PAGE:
Under Revised Code § 3734.05, as amended in October, 1980, any person seeking to operate or continuing to operate a facility for storage of hazardous waste must, inter alia, comply with "performance standards" adopted by the OEPA, and must obtain a permit from the "hazardous waste facility approval board" (chaired by the OEPA director) reflecting such compliance.
Revised Code § 3734.05(D)(3) provides that:
No political subdivision of this state shall require any additional zoning or other approval, consent, permit, certificate, or other condition for the construction or operation of a hazardous waste facility authorized by a hazardous waste facility installation and operation permit issued pursuant to this chapter, nor shall any political subdivision adopt or enforce any law, ordinance, or regulation that in any way adheres, impairs, or limits the authority granted in the permit issued by the board.
At first blush, section 3734.05(D)(3) would appear to suggest a state-level "preemption," and state law invalidation of municipal ordinances regulating PCBs. Thus, Defendant suggests that the ordinances at issue present a classic question of Ohio law involving the "general laws" of the state's legislature, the supposedly conflicting ordinances of one of the state's charter cities, and the ill-defined scope of the "municipal home rule" doctrine under the Ohio constitution. Ohio Const. Art. XVIII, §§ 2, 3, 7. Defendant says that if this matter were to be resolved against it in state court, it would moot the federal preemption question (i. e., the ordinances would be invalid on state law grounds) and that abstention is, therefore, warranted.

Whatever appeal this state law question might have had in the abstract, it has not been demonstrated that the question might really be presented in this case or be dispositive thereof. On its face, and under any fair interpretation, section 3734.05(D)(3) only "preempts" local ordinances which apply to facilities for which state approvals and permits have issued. By negative implication, section 3734.05(D)(3) further suggests that there is nothing odious, in terms of state law, about local ordinances regulating hazardous waste storage in facilities for which no state permits or approvals have issued. Thus, the only circumstances in which it might be said that the ordinances in question conflict with the state's general law, such that an independently dispositive state law question on "municipal home rule" might be considered presented, would be if the SED facility has been approved and is operating pursuant to a state permit.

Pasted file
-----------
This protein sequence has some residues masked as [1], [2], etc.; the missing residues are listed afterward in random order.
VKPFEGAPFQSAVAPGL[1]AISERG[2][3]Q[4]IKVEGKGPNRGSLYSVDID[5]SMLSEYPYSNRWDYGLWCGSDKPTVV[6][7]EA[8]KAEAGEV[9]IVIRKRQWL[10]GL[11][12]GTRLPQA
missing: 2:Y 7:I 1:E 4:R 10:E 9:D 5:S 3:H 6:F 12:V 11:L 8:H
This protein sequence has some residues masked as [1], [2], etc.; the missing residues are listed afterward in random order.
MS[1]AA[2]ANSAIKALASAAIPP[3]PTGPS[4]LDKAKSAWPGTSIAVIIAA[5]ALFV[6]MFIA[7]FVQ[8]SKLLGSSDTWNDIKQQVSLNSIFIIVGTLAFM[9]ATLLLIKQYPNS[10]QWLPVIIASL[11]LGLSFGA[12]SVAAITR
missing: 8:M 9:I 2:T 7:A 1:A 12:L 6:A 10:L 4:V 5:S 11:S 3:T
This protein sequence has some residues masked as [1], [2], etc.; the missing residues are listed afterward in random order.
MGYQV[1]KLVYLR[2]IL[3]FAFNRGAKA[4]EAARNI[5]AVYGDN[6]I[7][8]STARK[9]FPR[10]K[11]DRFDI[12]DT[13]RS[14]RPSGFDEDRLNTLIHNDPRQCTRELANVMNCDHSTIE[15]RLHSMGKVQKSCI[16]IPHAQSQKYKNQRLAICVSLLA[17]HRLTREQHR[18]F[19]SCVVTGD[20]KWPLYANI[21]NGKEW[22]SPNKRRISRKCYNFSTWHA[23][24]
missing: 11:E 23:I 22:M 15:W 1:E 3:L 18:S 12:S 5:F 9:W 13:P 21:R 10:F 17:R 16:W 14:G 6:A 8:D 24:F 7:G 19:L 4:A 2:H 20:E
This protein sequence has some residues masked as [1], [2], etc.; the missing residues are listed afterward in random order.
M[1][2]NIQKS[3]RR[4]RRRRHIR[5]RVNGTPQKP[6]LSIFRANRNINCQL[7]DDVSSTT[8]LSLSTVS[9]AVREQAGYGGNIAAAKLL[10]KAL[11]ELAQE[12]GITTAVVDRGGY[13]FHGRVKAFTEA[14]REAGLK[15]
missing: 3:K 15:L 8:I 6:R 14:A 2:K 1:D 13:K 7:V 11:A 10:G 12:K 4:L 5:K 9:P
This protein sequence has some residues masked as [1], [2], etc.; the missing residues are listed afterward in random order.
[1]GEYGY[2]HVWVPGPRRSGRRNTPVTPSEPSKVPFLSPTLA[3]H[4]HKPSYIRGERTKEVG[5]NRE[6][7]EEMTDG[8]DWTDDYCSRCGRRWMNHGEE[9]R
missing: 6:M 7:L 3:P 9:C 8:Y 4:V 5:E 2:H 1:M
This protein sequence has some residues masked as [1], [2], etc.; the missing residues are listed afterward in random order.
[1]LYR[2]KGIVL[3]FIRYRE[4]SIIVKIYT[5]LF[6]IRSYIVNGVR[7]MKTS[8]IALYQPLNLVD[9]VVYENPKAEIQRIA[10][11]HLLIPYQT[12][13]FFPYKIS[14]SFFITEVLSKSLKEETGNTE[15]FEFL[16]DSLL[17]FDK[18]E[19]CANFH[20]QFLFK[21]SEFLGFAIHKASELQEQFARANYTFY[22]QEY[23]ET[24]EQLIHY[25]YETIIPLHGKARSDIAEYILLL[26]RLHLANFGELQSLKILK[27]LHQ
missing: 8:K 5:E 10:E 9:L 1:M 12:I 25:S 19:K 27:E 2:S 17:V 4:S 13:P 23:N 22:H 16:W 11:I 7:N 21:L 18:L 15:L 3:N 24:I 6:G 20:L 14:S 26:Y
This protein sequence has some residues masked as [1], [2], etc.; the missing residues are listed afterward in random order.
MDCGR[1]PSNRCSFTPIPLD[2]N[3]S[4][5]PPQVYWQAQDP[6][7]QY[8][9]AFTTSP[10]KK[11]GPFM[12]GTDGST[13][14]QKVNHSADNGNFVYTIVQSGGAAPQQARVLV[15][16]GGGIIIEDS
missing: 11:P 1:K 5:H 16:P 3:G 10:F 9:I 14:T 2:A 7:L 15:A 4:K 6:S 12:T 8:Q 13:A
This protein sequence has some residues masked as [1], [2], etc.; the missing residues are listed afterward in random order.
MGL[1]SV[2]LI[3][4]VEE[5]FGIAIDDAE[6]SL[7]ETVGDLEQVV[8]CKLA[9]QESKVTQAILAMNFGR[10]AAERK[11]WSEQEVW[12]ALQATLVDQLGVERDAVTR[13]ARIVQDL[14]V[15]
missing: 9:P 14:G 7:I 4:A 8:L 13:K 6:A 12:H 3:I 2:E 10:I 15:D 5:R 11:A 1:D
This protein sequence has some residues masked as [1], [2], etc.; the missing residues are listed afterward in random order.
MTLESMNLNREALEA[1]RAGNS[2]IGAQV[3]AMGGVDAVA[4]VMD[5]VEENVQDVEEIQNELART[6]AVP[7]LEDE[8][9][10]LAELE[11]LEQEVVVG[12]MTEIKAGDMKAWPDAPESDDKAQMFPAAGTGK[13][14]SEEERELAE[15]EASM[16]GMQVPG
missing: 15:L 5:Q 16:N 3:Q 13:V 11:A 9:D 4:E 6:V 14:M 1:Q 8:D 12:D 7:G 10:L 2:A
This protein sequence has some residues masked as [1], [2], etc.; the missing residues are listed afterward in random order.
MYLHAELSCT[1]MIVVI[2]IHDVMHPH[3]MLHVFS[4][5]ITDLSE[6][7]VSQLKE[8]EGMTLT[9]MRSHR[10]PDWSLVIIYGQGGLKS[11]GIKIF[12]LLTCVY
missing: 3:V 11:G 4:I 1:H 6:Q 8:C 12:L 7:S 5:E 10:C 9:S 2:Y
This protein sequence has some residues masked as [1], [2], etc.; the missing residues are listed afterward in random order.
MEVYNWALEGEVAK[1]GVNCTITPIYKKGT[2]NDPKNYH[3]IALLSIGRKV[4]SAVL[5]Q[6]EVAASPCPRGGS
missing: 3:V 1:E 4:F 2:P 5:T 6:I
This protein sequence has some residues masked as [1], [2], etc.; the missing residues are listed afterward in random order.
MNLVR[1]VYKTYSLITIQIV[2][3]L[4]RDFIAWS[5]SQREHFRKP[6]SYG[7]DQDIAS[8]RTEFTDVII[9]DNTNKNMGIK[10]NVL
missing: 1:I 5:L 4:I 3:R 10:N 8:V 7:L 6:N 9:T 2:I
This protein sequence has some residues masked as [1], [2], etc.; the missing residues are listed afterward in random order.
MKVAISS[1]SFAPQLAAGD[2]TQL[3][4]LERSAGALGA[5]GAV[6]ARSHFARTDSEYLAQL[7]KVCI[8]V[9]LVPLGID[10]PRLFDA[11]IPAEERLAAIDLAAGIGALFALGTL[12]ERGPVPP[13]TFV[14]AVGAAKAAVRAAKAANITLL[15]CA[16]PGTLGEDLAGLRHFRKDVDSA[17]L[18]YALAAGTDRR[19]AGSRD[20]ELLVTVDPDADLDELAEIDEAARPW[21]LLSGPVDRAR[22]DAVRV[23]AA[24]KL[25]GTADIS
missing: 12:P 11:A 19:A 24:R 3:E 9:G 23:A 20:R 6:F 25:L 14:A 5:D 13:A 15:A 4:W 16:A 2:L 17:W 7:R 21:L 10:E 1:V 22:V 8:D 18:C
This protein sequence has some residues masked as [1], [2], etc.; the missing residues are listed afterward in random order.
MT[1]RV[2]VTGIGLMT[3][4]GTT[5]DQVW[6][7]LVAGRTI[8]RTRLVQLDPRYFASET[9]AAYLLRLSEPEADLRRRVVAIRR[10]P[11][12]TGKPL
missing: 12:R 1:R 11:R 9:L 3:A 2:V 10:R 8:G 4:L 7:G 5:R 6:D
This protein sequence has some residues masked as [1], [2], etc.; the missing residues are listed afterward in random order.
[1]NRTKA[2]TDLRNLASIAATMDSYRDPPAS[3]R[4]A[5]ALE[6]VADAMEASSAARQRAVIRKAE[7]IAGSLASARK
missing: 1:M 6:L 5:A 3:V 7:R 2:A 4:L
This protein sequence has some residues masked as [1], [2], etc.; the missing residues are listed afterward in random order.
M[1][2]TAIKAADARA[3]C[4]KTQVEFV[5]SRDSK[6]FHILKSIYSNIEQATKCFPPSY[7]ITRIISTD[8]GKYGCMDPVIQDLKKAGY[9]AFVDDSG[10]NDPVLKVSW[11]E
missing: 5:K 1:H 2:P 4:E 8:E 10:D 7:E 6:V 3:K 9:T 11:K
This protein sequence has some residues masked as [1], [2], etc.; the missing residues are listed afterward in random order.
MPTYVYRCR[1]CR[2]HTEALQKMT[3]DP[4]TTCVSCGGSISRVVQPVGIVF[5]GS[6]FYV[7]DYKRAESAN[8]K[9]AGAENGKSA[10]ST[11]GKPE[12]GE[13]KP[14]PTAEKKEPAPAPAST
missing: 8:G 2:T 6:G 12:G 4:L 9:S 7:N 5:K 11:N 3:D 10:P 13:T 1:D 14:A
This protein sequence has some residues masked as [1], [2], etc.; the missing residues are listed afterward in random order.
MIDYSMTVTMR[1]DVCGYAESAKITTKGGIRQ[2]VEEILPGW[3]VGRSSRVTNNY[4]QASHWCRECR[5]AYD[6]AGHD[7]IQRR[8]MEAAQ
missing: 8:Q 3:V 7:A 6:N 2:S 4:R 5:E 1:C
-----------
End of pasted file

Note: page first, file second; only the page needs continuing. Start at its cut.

The record in this matter is devoid of any evidence, allegation, or indication which suggests that a state permit has issued for the SED facility.[2] Thus, it does not presently *978 appear that this case warrants consideration (either in this Court or in state court) of the state law question on municipal home rule — much less its determination in a manner which would moot the federal preemption question — and Pullman attention is, therefore, also presently unwarranted.

Burford abstention, see Burford v. Sun Oil Co., 319 U.S. 315, 63 S.Ct. 1098, 87 L.Ed. 1424 (1943); see also Louisiana Power & Light Co. v. City of Thibodaux, 360 U.S. 25, 79 S.Ct. 1070, 3 L.Ed.2d 1058 (1959), is appropriate where, irrespective of the presence of a federal question, substantial and important matters of state policy are implicated and federal court adjudication of the matter might disrupt the state's efforts at structuring or maintaining a coherent program in the area. The important state policy supposedly at risk in this case relates to Ohio's constitutional apportionment of governmental prerogatives between the state and its cities, in general, or with specific regard to the allocation of authority to deal with hazardous waste.

This Court questions whether hazardous waste problems are so parochial that they may properly be considered matters of state policy rather than of national concern. But that is beside the point because, when it comes to the relationship between a state and its cities, there can be no question that the federal court's "discretion" to stay its hand transforms into a nearly mandatory duty to abstain from adjudicating. The state-city relationship, regardless of the specific context in which it arises, is in itself a delicate and paramount issue of predominantly, if not exclusively, local concern. City of Thibodaux, supra at 28, 79 S.Ct. at 1072; Chicago v. Fieldcrest Dairies, Inc., 316 U.S. 168, 172, 62 S.Ct. 986, 988, 86 L.Ed. 1355 (1942).